Since 2020, the life sciences industry has collectively worked to rebound from the COVID-19 pandemic. But one sector has managed to not only build back what was lost, but also experience substantial growth–the biotech industry.
Overall, the number of employees working in the U.S. life sciences industry grew by 5.3% from January 2021 to January 2022, according to the U.S. Bureau of Labor Statistics. This growth is slightly higher than the national job growth of 4.7%. However, both of these statistics pale in comparison to the biotech research and development industry–it experienced 11.5% growth in the same time frame.
According to a report from CBRE, a commercial real estate company, an increase in job growth for lab workers and researchers often coincide with increased demand for life sciences real estate. This makes logical sense; when biotechs expand and open new facilities, they hire more employees to fill them.
As an example, CBRE states that in the Boston-Cambridge market, the largest U.S. life sciences hub, employment grew from nearly 81,000 in 2016 to 104,000 in 2020. The company tracked similar growth in San Diego.
For those familiar with the biotech industry, these statistics are hardly surprising. Since the beginning of 2022, many biotech companies have announced plans to expand and add more jobs.
For example, as BioSpace previously reported, Astellas celebrated the opening of its newest facility in Sanford, NC, on June 8. Similarly, Merck is adding 160,000 square feet and 100 new employees to its facility in Cambridge, MA. Also in Cambridge, Sanofi officially opened the doors to a cutting-edge 900,000-square-foot campus at Cambridge Crossing.
This growth is nothing new for the biotech industry. Excluding a dip in employment in 2020, the sector has experienced regular growth for several years. CBRE provided the following illustration to show the biotech industry’s growth compared to the life sciences industry as a whole.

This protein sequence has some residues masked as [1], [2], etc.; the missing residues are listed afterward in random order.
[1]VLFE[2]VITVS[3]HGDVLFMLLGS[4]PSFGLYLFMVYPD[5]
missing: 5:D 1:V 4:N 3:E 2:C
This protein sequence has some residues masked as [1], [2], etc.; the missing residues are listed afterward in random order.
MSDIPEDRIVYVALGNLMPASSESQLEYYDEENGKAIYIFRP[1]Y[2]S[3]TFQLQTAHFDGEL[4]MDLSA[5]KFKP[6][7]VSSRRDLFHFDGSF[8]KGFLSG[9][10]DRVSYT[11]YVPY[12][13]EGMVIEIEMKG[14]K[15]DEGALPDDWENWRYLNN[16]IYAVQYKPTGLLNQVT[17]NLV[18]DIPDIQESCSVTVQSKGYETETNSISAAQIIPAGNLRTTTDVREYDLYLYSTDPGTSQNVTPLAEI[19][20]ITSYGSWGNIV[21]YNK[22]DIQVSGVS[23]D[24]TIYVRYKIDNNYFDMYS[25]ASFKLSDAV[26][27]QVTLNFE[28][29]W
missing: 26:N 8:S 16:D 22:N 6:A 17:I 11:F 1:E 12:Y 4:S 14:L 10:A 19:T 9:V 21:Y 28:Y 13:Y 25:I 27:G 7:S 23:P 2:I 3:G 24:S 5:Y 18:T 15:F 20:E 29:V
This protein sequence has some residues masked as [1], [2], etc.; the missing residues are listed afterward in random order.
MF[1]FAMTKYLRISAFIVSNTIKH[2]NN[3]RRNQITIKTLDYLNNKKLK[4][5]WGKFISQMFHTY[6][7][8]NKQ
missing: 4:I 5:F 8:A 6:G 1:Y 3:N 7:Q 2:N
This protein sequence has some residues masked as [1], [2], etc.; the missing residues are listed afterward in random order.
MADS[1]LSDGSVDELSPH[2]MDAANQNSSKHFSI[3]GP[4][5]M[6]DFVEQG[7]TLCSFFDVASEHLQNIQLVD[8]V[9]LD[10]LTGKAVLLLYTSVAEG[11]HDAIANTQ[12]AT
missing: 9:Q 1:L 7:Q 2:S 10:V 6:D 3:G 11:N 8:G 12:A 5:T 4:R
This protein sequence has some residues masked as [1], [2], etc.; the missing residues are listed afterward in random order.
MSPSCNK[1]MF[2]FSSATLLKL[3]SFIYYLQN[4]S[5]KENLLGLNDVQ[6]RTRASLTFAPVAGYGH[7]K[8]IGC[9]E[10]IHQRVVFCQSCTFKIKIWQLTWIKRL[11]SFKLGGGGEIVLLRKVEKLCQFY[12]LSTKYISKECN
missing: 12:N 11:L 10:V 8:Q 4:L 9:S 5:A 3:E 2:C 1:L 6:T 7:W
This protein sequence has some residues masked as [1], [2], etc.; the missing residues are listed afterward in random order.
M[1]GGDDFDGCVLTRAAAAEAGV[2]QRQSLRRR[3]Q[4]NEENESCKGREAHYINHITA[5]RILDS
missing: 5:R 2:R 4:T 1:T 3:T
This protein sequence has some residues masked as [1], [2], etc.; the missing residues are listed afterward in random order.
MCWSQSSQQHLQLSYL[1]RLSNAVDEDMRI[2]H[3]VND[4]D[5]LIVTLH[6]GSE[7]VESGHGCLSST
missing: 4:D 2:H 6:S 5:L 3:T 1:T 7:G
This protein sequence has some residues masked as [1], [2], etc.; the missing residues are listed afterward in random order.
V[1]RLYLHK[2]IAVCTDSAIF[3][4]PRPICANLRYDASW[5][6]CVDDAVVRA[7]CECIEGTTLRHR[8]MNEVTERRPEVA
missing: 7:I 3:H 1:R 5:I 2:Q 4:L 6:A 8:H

Courtesy of U.S. Bureau of Labor Statistics, CBRE Research, March 2022.
So, what does this mean for the biotech industry moving forward? And what are the implications for those looking to break into biotech? While there’s no guarantee of what the future holds, the growth data from 2019 onward suggests this expansion in labor will continue.
For those looking to break into the biotechnology field, this means an increase in available jobs. As for the skills necessary to be successful in biotech, most biotechnology jobs rely heavily on research and analysis, meaning applicants should display experience that highlights that skill set.
As BioSpace previously reported, on top of those skills, many biotech recruiters expect their applicants to have a Bachelor’s degree in biotechnology or a related field, like biology, chemistry or natural sciences. Some positions, like those in the agricultural and food science fields, may accept an Associate’s Degree instead. Some will also consider applicants who have certificates in biotechnology.
Professionals who work in advanced scientist positions will often have a Master’s degree or a Ph.D. in the topic of the field they are covering. People who have worked in the field at length will commonly move to a manager or postsecondary teaching position later in their career.
Overall, this trend of growth and expansion is good news not only for biotechs but for the people they employ. If you’ve been thinking about making the switch to a career in biotech, now may be the perfect time.